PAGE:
According to WPLG-TV in Miami, Hill allegedly hit a marina employee during a “disagreement” that Sunday. Miami sports radio show host Andy Slater reported that Hill slapped the employee on the back of the head but said the person declined to press charges at the time.
Hines suffered a significant knee injury off-site and is expected to miss the entire upcoming season, NFL Network Insiders Ian Rapoport and Tom Pelissero reported on Monday, per sources informed of the situation.
Pelissero reported Hines was sitting stationary on a jet ski and was struck by another rider, sustaining a serious but non-life threatening injury. Pelissero adds that Hines suffered an ACL injury in his left knee and surgery is likely to occur this week.
The Las Vegas Raiders signed three-time Pro Bowl cornerback Marcus Peters on Monday to help upgrade their secondary.
Terms were not disclosed but, according to multiple reports, Peters received a one-year contract.
The 30-year-old Peters, a seven-year veteran who missed the 2021 season with a torn ACL, was a free agent for the first time and is coming off a career-low one interception last season for the Baltimore Ravens. But his 32 career picks are 26 more than the rest of the Raiders’ cornerbacks combined.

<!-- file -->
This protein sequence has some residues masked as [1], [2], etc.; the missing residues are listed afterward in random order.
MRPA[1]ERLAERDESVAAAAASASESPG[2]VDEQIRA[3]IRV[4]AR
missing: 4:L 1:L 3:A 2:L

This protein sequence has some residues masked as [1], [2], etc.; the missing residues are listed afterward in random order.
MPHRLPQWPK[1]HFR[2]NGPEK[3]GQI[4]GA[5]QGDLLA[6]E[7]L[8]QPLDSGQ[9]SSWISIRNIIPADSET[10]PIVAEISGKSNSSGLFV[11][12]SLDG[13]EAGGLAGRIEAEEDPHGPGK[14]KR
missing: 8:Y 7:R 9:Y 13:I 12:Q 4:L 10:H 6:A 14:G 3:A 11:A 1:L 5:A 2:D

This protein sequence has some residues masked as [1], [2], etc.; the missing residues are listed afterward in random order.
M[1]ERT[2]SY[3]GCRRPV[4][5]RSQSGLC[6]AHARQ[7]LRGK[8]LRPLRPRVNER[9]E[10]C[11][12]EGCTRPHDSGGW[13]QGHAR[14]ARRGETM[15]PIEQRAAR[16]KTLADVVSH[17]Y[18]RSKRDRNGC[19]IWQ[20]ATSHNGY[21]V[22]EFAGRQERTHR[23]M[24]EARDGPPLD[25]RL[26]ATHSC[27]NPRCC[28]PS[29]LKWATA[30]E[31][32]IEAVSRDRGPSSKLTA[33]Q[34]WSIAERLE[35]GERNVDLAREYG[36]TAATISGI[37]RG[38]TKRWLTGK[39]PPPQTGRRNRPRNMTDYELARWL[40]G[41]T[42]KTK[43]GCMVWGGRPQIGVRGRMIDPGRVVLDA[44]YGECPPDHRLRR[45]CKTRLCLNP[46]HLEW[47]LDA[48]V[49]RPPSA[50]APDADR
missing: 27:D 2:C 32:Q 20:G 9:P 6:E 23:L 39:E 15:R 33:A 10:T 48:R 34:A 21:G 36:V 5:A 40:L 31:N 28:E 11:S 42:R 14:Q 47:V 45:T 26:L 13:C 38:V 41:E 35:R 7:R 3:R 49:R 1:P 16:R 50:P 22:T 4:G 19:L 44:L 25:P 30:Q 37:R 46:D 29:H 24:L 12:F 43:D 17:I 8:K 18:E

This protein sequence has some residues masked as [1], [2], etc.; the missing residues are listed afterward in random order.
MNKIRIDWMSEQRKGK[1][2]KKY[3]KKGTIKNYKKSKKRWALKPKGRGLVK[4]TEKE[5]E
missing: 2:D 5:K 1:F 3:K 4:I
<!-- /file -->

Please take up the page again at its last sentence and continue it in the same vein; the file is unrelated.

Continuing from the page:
In case you missed it on Arrowhead Pride
Years from now, few will remember a pivotal moment in one of just three losses during Kansas City’s championship season. It’s a lot more likely that people will recall what happened at the end of the AFC Championship against the Cincinnati Bengals. With the score tied at 20 — and with just 39 seconds left in the game — Moore turned in his longest punt return of the season: a 29-yarder that set the stage for the Harrison Butker field goal that sent the Chiefs to Super Bowl LVII against the Philadelphia Eagles.
But after Monday’s training camp practice at Missouri Western State University in St. Joseph, Moore acknowledged that the punt return against the Bengals sparked his confidence coming into the 2023 season — and revealed that even though special teams coordinator Dave Toub has said the team intends to try other players as punt returners this season, he’ll still be in that mix.
“I’m not going to stop,” Moore told reporters. “I really haven’t had a deep conversation with [Toub] about that. But he definitely has me [going] back there [and] catching them every practice. So I’ll still be back there for sure — like at least the practice room.”